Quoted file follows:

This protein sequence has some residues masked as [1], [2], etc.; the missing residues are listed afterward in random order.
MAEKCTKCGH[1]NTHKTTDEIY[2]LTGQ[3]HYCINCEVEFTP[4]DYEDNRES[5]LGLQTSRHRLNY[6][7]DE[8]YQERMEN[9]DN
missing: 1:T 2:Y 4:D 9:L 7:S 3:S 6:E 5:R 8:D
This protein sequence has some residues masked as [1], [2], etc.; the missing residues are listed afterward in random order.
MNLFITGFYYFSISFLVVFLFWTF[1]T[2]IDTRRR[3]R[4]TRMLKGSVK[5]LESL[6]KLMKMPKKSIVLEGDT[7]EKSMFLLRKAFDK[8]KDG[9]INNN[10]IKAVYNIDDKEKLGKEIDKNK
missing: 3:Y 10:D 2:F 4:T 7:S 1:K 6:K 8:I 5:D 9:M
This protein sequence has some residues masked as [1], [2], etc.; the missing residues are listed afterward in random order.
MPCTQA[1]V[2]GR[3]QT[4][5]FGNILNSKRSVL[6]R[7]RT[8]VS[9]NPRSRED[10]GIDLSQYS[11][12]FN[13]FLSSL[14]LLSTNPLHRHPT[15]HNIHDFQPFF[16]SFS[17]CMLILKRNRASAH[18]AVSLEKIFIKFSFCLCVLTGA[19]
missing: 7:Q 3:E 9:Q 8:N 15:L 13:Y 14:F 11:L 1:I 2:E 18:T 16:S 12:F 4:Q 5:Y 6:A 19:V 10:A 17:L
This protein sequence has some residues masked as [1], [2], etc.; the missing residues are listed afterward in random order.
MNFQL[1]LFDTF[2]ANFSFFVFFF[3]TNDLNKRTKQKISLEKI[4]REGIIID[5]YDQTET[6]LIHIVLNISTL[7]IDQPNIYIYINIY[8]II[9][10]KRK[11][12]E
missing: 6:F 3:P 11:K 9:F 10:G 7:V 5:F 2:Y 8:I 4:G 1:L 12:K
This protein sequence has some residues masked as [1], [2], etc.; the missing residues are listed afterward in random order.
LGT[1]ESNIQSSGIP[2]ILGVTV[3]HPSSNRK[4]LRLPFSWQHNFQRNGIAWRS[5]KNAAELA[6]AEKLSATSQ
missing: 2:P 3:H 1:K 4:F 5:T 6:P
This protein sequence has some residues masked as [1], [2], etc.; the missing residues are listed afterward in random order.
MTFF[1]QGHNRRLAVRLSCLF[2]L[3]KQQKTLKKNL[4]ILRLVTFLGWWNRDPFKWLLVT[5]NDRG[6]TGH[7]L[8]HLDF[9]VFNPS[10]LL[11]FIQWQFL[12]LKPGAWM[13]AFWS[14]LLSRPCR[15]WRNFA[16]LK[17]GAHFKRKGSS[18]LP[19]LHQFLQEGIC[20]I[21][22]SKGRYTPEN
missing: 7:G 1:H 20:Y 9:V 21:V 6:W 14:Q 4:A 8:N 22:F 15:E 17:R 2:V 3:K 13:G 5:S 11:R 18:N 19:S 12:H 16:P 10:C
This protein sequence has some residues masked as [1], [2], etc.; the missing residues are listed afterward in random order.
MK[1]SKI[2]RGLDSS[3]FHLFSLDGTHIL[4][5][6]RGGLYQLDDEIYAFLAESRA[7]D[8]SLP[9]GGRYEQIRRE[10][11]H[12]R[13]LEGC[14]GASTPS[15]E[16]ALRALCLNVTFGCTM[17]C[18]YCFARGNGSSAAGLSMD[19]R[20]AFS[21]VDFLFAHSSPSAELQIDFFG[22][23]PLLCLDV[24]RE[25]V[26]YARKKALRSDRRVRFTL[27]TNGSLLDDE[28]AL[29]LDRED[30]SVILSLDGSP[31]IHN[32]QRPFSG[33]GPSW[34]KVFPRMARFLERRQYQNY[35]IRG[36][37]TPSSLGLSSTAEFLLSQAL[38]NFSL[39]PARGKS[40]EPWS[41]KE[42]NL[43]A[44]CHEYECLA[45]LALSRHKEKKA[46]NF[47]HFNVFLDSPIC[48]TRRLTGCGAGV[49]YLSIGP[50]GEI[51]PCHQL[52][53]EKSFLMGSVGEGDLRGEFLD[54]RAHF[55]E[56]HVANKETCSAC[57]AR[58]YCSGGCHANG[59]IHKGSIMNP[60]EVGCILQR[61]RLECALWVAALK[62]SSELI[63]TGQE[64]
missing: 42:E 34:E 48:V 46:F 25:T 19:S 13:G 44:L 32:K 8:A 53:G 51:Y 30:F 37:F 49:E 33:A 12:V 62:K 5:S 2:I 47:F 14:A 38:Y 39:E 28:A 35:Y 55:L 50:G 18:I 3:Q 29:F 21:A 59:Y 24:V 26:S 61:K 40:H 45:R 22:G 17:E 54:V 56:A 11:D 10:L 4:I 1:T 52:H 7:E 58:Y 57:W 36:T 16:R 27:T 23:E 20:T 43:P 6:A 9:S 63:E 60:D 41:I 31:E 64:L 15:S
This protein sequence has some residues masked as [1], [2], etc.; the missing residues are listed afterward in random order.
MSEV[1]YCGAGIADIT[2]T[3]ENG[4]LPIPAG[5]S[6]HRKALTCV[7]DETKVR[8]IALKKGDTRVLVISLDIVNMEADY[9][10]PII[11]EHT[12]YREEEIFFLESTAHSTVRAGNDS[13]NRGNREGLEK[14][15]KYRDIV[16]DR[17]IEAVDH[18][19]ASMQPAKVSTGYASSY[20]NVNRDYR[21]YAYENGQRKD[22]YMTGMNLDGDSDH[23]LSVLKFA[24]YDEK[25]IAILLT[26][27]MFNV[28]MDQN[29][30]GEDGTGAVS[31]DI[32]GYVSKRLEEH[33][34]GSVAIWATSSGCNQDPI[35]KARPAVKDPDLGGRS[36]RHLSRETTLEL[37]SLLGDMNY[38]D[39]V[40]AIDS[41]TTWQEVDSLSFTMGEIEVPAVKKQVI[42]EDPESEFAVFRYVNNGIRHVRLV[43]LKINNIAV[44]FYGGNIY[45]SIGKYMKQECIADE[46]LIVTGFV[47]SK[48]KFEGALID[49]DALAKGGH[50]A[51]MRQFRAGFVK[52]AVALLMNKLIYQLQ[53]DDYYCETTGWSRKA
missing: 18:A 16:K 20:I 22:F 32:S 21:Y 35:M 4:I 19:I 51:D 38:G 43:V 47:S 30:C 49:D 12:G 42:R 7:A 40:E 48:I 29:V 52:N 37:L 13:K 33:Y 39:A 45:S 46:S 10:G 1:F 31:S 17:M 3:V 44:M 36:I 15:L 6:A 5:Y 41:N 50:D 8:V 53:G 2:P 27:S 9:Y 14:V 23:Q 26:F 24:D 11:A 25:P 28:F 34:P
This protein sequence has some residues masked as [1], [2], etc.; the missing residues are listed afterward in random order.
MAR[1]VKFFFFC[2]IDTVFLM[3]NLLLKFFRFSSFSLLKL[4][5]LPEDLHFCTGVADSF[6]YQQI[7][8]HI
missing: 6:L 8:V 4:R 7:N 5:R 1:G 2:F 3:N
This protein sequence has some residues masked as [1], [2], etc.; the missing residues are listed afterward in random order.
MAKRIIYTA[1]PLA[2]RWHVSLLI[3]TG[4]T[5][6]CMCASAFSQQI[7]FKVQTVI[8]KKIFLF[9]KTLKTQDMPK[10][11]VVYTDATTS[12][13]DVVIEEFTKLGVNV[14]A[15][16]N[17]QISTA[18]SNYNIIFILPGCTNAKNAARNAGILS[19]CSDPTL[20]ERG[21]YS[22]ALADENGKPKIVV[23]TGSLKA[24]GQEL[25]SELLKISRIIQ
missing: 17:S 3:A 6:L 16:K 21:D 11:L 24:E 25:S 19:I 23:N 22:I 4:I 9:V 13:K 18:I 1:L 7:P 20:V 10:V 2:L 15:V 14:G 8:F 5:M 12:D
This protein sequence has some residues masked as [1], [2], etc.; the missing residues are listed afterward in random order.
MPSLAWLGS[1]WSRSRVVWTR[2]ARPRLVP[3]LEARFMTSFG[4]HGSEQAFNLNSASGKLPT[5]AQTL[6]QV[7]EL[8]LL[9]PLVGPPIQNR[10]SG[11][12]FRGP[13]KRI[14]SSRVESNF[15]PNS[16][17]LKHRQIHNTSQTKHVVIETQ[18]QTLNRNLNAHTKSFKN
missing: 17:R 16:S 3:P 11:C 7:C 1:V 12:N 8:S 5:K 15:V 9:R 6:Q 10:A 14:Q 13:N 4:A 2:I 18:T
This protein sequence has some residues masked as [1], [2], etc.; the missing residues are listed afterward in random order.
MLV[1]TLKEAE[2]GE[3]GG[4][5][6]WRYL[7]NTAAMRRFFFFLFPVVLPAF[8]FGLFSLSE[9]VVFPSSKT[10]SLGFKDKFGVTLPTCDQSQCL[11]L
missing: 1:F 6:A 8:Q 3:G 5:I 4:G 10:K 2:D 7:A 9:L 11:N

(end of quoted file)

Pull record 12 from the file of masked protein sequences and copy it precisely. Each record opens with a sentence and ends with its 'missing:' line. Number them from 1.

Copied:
This protein sequence has some residues masked as [1], [2], etc.; the missing residues are listed afterward in random order.
MLV[1]TLKEAE[2]GE[3]GG[4][5][6]WRYL[7]NTAAMRRFFFFLFPVVLPAF[8]FGLFSLSE[9]VVFPSSKT[10]SLGFKDKFGVTLPTCDQSQCL[11]L
missing: 1:F 6:A 8:Q 3:G 5:I 4:G 10:K 2:D 7:A 9:L 11:N